Friday, 19 April 2013
Full reserve is better than the bank levy.
The UK has a bank levy. It is imposed on banks with assets of more than £20bn of debts, the idea being to encourage banks to shrink, i.e. reduce the too big to fail problem (TBTF). Plus the levy is charged on debts other than retail deposits, so as to discourage risky forms of funding: the forms which dried up during the recent crisis.
Those two benefits, reducing the TBTF problem and reducing risks, are also achieved by full reserve banking. So which solution is better?
Well first, reducing the size of the biggest banks does not solve the problem in that when one large bank goes bust it’s likely that other large banks are in trouble as well because all large banks operate in similar ways. E.g. most of them were making silly loans prior to the recent crisis.
In contrast, a bank just cannot go bust under full reserve: any losses are born by depositors who have chosen to have their money put at risk, that is, loaned on. Under full reserve, a bank can certainly shrink, or even shrink to nothing over a period of time, but it cannot suddenly go bust. Or as George Selgin put it “For a balance sheet without debt liabilities, insolvency is ruled out…” (p.30 of his book “Theory of Free Banking” – available online.).
Moreover, that solves the TBTF problem. That is, under full reserve, a bank CAN GROW to the size of current TBTF banks, but since a “too big to fail” bank under full reserve cannot fail, that solves the problem.
But that is NOT TO SAY that full reserve deals with the “anti competitive” practices that can arise when too few employers have too big a market share. So stopping any one bank taking more than some given proportion of the market might still be desirable under full reserve.
The levy still involves disruption.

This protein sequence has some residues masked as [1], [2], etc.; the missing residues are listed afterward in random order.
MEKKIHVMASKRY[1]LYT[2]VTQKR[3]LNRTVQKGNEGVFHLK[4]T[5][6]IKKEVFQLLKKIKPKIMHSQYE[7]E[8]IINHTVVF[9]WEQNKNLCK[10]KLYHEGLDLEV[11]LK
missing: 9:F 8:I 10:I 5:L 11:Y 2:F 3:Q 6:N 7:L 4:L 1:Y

Next, if there is a serious banking problem say every 20 years, the amount collected by government via the levy may well be enough to rescue banks in trouble. But that process is still disruptive. That is, come a bank crisis, the government / central bank machine can easily print billions to rescue banks, but that is inflationary, which means taxes have to be raised and/or public spending cut. (It might seem that the government / central bank machine does not have to “print” any new money to rescue banks if it has already collected enough money via the levy. The answer to that is that the whole concept of “money in the hands of the money issuer” is essentially meaningless. That is, a currency issuer can credit a trillion trillion to itself anytime: a meaningless exercise. So whether you want to regard the money spent by a government on bank rescues as “new money” or “money collected via the levy” doesn’t make any difference.)
In contrast to the above disruption, under full reserve, bank failure is more gradual. That is, as it becomes apparent that loans made by banks are not worth their paper or nominal value, the value of depositors’ stake in the relevant bank drifts downwards. And that is very different from fractional reserve, where a bank tries desperately to pretend that all is well until one day the word gets out that the bank is about to run out of cash, and a run ensues.
It could be argued against the above inflation point that banks tend to fail in recessions, and hence that no tax increase will be needed to counteract the inflationary effect of money printed to bail out banks. However there is still a diversion there of large amounts of money from normal public spending items to funding bank bail outs. Put another way, given a recession and ABSENT bank failures, government can simply up public spending (and/or cut taxes) with the result that household spending and amounts spent on law enforcement, education, etc remain more or less constant.
In contrast, and given a recession PLUS bank failures, government would not be able to keep public spending (and/or taxes) at the same relatively constant level.
Risky types of funding.
This problem is also solved by full reserve. Under full reserve, anyone depositing money at a bank or lending money to a bank has to specify whether they want their money to be put at risk (i.e. loaned on by the bank) or kept 100% safe (e.g. lodged at the central bank). If the former, then the lender / depositor carries the risk inherent in “lending money on”. So there is no risk for the bank there. Alternatively, if the money is 100% safe, then it cannot be lost. There is no risk for the bank there either. Though why anyone would want to lend to a bank knowing they’d get the sort of zero or near zero interest that comes from lodging money in a 100% safe manner is a mystery: they probably just wouldn’t lend to the bank.